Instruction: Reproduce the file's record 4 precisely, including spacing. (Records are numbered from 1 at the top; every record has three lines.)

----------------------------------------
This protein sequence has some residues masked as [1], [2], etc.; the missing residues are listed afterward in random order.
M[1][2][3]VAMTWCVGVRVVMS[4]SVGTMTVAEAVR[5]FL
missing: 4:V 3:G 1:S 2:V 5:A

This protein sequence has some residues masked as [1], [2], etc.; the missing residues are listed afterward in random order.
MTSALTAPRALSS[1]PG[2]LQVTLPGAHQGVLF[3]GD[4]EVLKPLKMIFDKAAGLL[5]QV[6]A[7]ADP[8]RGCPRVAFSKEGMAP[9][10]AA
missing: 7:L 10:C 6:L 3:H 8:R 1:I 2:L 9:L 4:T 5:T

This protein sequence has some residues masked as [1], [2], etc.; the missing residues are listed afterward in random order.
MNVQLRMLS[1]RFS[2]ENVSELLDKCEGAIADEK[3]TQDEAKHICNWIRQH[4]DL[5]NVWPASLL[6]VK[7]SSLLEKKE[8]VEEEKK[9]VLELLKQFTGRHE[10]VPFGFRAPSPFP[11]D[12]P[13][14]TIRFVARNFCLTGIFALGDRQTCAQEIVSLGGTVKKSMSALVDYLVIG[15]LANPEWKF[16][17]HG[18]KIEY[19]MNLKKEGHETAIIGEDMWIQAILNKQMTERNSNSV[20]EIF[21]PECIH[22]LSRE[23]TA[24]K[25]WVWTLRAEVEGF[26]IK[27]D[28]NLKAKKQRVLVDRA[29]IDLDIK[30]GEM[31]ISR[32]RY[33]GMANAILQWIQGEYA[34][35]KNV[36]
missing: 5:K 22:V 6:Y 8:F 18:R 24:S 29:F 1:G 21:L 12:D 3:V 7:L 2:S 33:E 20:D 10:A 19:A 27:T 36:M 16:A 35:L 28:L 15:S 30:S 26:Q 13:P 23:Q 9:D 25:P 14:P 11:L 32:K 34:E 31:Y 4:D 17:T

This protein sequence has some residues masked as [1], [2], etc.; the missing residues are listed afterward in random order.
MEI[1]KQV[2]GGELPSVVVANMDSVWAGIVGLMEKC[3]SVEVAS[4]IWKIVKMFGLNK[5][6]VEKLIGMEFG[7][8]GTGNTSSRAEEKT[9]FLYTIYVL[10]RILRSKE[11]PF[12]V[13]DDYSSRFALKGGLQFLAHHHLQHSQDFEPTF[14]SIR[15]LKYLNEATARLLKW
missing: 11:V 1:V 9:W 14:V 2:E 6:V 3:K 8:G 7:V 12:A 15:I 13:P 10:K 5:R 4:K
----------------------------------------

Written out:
This protein sequence has some residues masked as [1], [2], etc.; the missing residues are listed afterward in random order.
MEI[1]KQV[2]GGELPSVVVANMDSVWAGIVGLMEKC[3]SVEVAS[4]IWKIVKMFGLNK[5][6]VEKLIGMEFG[7][8]GTGNTSSRAEEKT[9]FLYTIYVL[10]RILRSKE[11]PF[12]V[13]DDYSSRFALKGGLQFLAHHHLQHSQDFEPTF[14]SIR[15]LKYLNEATARLLKW
missing: 11:V 1:V 9:W 14:V 2:E 6:V 3:K 8:G 7:V 12:A 15:I 13:P 10:K 5:R 4:K